A FEW LIFE STORIES TO MEDITATE ABOUT

A FEW LIFE STORIES TO MEDITATE ABOUT

There are times when trial lawyers need to step back from their stressful work and reflect on life. Here are a collection of items you may find refreshing and perhaps helpful.

  • LIFE LESSONS: Alexander Chalmers has said “the three grand essentials of happiness are: something to do, someone to love, and something to hope for.”
  • LESSONS FROM FAILURE In the 1929 Rose Bowl on New Year’s Day Georgia Tech fumbled the ball and California’s Roy Riegel picked it up and ran it back 65 yards, but in the wrong direction. After running 65 yards his own players eventually were able to tackle him. When California ended up having to punt, Georgia Tech blocked the kick and scored a safety. During halftime Riegel’s expected coach Price to be angry. But Price didn’t mention it until halftime was over when he put his hand on Roy’s shoulder and said ”the games only half over. Give it your all” and Riegel played an inspired 2nd half.
  • STOP JUDGING OTHERS ON APPEARNCE In 1884 a young man from America died while on a trip to Europe. The parents were grief stricken and decided to create a memorial in his name that would go on year after year in education. They met with Charles Elliott who was the president of Harvard University. They told him they wanted to establish a permanent memorial that would help others get an education. Elliott viewed the unpretentious couple with reservation and with badly concealed contempt said to them: “Something like that would be very expensive.” The couple were offended and left. The following year Elliott learned that the couple had contributed $26 million as a memorial to their son. It was to be named Leland Stanford Junior University.
  • TRUE ORIGINALITY David Vestal is a professional photographer who wrote an article about the skill of taking photographs, but  his thoughts can be as easily applied to rules of living. For example, he writes: “when you want to be original and want to draw a circle, don’t try to make it original by putting corners on it. Draw the best round circle you can. It will be your circle and it will be original. Originality is a byproduct of being yourself, and not of being clever. Be yourself and do what satisfies you. The hard thing to refrain from doing is trying too hard. Relax. Accept yourself as you are. You are the only person you can be and no one else can be you. There is an illusion that technique make makes pictures good. Technique doesn’t automatically make better pictures.”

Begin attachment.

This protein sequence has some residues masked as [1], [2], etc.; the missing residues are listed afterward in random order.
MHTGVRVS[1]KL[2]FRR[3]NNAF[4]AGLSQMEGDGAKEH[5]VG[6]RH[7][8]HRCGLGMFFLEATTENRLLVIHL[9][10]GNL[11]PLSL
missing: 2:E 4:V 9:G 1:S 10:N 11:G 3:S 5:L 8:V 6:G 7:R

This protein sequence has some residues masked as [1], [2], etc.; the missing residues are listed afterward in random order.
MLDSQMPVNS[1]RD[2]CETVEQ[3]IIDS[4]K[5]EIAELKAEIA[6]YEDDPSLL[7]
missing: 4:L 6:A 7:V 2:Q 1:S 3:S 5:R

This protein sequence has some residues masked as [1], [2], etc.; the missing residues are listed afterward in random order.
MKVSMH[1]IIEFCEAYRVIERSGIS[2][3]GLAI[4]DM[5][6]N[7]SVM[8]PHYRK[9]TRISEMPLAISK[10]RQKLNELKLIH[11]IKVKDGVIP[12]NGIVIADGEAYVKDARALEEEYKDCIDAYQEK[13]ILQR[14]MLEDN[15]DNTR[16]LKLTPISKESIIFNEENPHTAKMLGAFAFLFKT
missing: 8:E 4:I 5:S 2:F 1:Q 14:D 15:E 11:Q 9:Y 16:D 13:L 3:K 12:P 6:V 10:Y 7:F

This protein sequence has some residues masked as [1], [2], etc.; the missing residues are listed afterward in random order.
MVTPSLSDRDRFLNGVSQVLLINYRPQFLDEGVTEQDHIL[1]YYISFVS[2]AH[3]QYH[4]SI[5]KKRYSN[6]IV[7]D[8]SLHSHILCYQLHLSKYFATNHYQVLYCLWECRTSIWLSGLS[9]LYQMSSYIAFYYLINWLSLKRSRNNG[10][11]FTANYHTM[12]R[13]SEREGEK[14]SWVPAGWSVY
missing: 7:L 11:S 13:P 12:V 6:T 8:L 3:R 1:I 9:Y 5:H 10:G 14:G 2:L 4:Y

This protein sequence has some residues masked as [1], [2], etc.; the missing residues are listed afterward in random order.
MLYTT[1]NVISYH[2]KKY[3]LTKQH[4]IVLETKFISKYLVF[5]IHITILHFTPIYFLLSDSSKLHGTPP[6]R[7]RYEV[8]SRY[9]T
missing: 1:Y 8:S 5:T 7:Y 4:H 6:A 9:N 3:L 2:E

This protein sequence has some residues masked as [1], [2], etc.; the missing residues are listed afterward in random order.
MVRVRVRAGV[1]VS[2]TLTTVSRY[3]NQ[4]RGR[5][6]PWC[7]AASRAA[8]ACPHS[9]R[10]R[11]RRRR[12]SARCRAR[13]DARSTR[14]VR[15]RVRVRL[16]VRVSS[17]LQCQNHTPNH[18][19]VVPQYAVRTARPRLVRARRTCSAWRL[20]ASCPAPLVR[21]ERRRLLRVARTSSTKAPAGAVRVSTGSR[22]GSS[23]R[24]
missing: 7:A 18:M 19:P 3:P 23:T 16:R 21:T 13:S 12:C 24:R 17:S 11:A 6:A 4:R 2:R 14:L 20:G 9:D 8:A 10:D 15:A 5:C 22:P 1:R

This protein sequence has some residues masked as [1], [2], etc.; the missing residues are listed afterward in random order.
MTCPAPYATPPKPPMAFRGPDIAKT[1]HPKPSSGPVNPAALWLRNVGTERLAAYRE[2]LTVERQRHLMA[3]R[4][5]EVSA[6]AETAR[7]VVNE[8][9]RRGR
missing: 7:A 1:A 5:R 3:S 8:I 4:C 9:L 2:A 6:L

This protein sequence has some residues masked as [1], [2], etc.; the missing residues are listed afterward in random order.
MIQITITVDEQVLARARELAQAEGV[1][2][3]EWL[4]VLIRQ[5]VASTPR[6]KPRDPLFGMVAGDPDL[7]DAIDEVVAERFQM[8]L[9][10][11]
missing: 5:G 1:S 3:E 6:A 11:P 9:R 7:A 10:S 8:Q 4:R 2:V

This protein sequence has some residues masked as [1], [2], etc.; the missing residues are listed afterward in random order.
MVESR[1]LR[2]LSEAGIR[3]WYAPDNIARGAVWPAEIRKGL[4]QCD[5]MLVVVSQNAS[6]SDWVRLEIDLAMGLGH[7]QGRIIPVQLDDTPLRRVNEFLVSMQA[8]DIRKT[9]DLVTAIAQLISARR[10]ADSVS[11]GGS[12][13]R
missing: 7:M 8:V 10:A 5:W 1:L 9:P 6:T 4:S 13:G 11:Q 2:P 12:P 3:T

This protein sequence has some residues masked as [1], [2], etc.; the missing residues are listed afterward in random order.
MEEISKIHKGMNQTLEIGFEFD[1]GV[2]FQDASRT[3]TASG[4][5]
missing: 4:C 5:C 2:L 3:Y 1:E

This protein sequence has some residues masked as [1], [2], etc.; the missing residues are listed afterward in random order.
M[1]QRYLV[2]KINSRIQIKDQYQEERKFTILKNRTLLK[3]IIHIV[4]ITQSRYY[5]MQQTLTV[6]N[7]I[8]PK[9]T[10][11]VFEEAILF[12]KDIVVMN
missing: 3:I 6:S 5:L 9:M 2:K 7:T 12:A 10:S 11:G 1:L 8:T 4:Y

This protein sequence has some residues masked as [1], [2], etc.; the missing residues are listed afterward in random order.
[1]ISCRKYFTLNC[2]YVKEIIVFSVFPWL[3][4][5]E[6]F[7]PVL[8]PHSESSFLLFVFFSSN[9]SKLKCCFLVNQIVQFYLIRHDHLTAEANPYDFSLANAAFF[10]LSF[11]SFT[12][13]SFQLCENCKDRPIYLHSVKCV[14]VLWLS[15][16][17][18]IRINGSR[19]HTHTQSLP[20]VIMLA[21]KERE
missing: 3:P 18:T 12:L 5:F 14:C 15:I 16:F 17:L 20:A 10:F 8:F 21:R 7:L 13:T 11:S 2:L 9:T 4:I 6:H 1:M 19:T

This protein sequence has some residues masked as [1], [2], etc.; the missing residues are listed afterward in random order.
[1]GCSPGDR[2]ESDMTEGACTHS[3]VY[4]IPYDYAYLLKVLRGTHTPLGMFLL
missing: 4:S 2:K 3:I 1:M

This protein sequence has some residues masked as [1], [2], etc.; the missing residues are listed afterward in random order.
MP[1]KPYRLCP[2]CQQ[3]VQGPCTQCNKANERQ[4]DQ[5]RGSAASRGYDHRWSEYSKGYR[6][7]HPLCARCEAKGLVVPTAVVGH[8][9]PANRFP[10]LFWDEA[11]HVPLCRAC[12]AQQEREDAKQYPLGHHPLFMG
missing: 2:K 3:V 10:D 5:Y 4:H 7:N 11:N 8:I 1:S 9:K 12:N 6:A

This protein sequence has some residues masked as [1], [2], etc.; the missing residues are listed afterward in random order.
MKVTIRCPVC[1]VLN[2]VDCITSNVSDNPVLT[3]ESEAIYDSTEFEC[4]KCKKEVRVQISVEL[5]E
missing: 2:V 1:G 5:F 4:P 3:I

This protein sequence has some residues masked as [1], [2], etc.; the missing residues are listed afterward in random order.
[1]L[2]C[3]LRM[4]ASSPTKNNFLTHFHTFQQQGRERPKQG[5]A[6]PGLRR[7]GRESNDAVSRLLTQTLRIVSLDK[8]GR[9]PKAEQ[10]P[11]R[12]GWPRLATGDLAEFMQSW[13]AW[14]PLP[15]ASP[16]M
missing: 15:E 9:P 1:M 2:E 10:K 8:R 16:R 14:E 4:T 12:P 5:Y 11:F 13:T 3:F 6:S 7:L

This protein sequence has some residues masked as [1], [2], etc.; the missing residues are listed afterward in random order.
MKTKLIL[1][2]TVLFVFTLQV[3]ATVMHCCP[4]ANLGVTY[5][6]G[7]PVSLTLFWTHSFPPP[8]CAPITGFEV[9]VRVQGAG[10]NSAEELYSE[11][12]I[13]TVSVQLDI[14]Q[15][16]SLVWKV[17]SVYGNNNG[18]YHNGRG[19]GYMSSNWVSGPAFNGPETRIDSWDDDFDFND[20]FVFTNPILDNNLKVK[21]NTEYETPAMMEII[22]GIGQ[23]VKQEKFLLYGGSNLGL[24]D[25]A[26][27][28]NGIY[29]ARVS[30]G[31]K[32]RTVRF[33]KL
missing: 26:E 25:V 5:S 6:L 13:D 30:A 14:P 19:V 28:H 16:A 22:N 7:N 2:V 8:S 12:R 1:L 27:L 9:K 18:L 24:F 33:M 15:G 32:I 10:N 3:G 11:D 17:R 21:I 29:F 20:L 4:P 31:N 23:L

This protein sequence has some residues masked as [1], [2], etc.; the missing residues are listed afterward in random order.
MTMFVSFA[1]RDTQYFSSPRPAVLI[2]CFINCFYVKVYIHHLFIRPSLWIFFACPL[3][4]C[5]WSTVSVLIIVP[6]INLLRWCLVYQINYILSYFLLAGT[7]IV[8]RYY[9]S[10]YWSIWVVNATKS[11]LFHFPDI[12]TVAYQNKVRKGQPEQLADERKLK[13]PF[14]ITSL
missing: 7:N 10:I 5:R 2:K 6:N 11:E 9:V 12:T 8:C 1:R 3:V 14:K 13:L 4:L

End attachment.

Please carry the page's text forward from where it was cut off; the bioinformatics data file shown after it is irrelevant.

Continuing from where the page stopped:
• THE IMPORTANT RULES OF LIFE There are first rules in life. The first rule of human nature is the Golden rule. Plato’s first rule was “know thyself.” The first rule of arguments is disagreeing without being disagreeable. The first rule of frustration is when you’re right, no one remembers. When you’re wrong, no one forgets. John Wayne’s rule was courage is being scared to death and saddling up anyway. The first rule of Star Wars was “do or do not; there is no try.” The first rule of how to always win at tennis is never play anyone who can beat you. The first rule of communicating is saying what you mean, mean what you say, but don’t say it mean. The first rule of making a good impression is to smile.
  • THE ONLY LIMITS ARE THOSE WE CREATE FOR OURSELVES In 1954 Roger Bannister ran the mile in less than four minutes. It was the first time in history that had happened in track. Over the years more than 50 medical journals had published articles saying that running a mile in less than four minutes was not humanly possible. Doctors had been warning athletes of consequence anyone who tried to do so. Bannister proved that when you believe and think you can, you activate motivation, commitment, confidence, concentration. Airplanes and kites rise faster when they fly into the wind. Individuals grow stronger physically and mentally when they are tested with resistance or opposition.